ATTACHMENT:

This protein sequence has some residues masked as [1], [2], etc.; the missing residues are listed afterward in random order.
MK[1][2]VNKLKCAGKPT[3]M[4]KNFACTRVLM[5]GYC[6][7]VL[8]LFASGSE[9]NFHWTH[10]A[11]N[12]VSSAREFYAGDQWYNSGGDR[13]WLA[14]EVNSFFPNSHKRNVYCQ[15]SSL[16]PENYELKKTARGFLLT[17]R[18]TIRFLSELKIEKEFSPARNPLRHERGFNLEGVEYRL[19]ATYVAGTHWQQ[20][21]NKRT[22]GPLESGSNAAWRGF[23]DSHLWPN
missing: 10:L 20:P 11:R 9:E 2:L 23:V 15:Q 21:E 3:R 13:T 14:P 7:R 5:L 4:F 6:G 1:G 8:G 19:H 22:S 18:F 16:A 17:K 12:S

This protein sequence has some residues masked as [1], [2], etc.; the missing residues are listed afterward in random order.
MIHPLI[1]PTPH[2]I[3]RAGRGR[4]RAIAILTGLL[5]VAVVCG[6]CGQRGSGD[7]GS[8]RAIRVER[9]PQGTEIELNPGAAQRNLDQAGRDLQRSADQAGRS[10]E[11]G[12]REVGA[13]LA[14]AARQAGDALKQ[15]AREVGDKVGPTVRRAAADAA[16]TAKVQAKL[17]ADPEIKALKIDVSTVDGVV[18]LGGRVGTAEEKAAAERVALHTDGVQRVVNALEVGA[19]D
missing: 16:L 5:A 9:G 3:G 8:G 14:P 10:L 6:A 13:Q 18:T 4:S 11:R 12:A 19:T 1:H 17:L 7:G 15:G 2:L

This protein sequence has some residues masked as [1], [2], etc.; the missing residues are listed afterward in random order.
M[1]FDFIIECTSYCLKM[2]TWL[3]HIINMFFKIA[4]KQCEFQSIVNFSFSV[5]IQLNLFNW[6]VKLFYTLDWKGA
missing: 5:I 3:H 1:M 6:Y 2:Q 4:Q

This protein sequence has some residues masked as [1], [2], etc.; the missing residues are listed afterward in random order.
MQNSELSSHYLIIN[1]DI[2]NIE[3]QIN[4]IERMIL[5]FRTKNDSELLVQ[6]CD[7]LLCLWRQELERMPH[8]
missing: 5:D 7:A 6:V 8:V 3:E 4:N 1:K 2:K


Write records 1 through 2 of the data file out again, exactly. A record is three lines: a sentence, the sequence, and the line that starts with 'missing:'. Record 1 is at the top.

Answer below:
This protein sequence has some residues masked as [1], [2], etc.; the missing residues are listed afterward in random order.
MK[1][2]VNKLKCAGKPT[3]M[4]KNFACTRVLM[5]GYC[6][7]VL[8]LFASGSE[9]NFHWTH[10]A[11]N[12]VSSAREFYAGDQWYNSGGDR[13]WLA[14]EVNSFFPNSHKRNVYCQ[15]SSL[16]PENYELKKTARGFLLT[17]R[18]TIRFLSELKIEKEFSPARNPLRHERGFNLEGVEYRL[19]ATYVAGTHWQQ[20][21]NKRT[22]GPLESGSNAAWRGF[23]DSHLWPN
missing: 10:L 20:P 11:R 9:E 2:L 23:V 15:Q 21:E 3:R 13:T 14:P 7:R 5:L 4:F 6:G 1:G 8:G 19:H 22:S 18:F 16:A 17:K 12:S

This protein sequence has some residues masked as [1], [2], etc.; the missing residues are listed afterward in random order.
MIHPLI[1]PTPH[2]I[3]RAGRGR[4]RAIAILTGLL[5]VAVVCG[6]CGQRGSGD[7]GS[8]RAIRVER[9]PQGTEIELNPGAAQRNLDQAGRDLQRSADQAGRS[10]E[11]G[12]REVGA[13]LA[14]AARQAGDALKQ[15]AREVGDKVGPTVRRAAADAA[16]TAKVQAKL[17]ADPEIKALKIDVSTVDGVV[18]LGGRVGTAEEKAAAERVALHTDGVQRVVNALEVGA[19]D
missing: 16:L 5:A 9:G 3:G 8:G 14:P 10:L 6:A 13:Q 18:T 4:S 11:R 12:A 19:T 1:H 17:L 7:G 15:G 2:L